The death of a young Hollywood celebrity is typically surrounded by strange circumstances. But in the case of Anton Yelchin, the young man known for movies like Alpha Dog and Star Trek, the public was beyond stunned to discover the cause of his death. The 27-year-old actor was killed when his Jeep Grand Cherokee rolled down his sloped driveway and pinned him against a brick pillar and metal security gate, according to the Los Angeles Police Department. No drugs. No bad guys. No questionable behavior. Just, perhaps, an auto recall that had not yet been fixed, with fatal results.
Know the Risks of Avoiding Recall Repairs
Who doesn’t groan when receiving a notification from their auto manufacturer describing a recall for their vehicle? Schedules have to be rearranged – from work to babysitters – to figure out how to get your vehicle to the dealership for a service appointment to take care of a recall. It’s not unusual for car owners to take their time getting repairs completed. And dealerships don’t help matters by issuing notifications before the parts needed for repair are available for the vehicle in question.
In the case of Yelchin’s vehicle, his car was one of 811,586 autos that were recalled by Fiat Chrysler earlier this year for a confusing gear-shift lever. The National Highway Traffic Safety Administration (NHTSA) found that some drivers were exiting their vehicles without successfully putting them in park – it is still unknown whether Yelchin’s car had undergone the repair. But it’s safe to say that there are plenty of vehicles out there that have not yet undergone their recall repairs, vehicles from Chrysler as well as other auto manufacturers.CarFax reports that over 47 million registered cars in the United States currently have at least one unfixed recall.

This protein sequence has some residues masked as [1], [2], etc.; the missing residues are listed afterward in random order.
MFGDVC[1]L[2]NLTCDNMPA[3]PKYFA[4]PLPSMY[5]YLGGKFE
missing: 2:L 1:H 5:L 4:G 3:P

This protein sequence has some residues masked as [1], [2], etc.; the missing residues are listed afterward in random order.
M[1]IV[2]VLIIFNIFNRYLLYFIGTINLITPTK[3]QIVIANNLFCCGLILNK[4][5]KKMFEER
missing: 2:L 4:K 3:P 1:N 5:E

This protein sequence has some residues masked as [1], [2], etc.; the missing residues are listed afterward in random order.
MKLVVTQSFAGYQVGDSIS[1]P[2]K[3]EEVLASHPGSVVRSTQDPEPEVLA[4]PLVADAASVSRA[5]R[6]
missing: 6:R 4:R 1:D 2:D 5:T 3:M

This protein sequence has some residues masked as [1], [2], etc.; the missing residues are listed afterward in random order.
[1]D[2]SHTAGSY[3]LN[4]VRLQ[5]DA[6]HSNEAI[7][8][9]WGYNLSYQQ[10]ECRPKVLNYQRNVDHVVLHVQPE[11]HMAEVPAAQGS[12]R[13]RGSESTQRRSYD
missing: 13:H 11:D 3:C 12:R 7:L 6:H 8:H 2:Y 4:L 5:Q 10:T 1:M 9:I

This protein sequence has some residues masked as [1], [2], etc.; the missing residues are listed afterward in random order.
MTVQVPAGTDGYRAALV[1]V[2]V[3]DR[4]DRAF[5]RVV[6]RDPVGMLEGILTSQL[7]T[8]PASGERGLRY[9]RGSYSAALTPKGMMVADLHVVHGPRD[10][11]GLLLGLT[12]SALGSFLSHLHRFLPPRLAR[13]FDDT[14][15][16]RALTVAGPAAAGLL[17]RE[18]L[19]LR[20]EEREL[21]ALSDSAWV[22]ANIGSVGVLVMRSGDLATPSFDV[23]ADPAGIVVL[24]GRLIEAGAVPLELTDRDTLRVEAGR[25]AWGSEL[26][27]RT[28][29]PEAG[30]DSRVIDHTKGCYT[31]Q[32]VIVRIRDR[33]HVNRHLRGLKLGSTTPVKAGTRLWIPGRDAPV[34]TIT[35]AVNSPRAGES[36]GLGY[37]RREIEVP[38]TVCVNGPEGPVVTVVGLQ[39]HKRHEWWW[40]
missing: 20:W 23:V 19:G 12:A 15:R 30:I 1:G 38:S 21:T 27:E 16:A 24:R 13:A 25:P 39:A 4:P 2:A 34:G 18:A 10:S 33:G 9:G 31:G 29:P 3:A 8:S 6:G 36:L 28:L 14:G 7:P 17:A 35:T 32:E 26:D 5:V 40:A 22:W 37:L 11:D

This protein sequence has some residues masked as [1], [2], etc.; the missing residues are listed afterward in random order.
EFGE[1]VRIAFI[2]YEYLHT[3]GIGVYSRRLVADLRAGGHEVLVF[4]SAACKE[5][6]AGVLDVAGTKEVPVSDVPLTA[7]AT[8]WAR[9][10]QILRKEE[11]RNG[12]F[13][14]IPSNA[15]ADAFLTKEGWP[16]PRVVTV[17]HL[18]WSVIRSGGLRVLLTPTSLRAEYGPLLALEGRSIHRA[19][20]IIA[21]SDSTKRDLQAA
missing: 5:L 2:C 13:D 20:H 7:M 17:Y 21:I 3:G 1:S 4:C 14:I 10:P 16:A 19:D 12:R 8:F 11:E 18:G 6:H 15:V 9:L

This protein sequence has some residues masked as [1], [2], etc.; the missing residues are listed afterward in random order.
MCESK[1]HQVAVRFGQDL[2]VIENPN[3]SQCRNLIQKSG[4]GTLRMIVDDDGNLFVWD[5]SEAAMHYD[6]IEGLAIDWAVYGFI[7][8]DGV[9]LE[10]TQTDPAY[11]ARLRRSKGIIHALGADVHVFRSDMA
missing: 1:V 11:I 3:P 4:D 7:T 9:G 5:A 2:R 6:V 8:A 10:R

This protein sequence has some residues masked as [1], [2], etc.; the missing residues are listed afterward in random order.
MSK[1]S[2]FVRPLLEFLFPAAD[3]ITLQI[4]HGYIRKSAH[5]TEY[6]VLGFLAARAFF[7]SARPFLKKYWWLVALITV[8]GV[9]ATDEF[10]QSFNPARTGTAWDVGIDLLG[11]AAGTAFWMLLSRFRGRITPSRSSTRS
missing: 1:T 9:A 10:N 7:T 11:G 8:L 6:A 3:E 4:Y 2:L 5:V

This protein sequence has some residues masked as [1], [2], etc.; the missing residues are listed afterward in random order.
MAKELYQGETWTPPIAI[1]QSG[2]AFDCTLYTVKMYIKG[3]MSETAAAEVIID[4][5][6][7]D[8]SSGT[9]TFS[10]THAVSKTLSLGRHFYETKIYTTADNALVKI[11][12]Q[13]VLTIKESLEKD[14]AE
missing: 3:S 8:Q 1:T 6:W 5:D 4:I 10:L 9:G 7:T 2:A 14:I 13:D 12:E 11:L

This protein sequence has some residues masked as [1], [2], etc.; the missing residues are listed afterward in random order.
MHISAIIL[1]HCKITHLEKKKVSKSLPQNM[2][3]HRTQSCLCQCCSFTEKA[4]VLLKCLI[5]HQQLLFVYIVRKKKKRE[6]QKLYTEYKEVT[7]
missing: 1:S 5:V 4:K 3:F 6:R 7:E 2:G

The confusing gear shift recall from Chrysler included mention of over 40 injuries that may have been related to the issue, though Yelchin is likely the first fatality. And, hopefully, the last.
Take All Auto Recalls Seriously
Auto recalls aren’t issued to be an annoyance to car owners. They are issued to protect drivers of the recalled vehicle and all other drivers on the road from avoidable car crashes, injuries, and fatalities. All car recalls should be taken seriously and considered an important issue that must be fixed as soon as possible so the car is in the best possible operating condition to be on the roads.
If you receive a recall for your vehicle, or hear a news report about recalls for your particular brand of vehicle, keep the following in mind:
• Contact any dealership that sells your brand of car to schedule the recall repair. You don’t need to go to the dealership where you purchased your vehicle. By law, all dealerships that carry your brand of vehicle are required to make the recall repair at no charge.
• If you have a used car, check the recall status. Enter the car’s VIN on the automaker’s website or at SaferCar.gov to find out whether recalls for the vehicle have been completed yet.
• Before you purchase a used car, run a recall check on your own. Independent car dealers and individuals who sell their cars are not required to complete recall repairs before the sale of the car is completed. And checking yourself ensures that you get the whole story about the vehicle you’re interested in purchasing.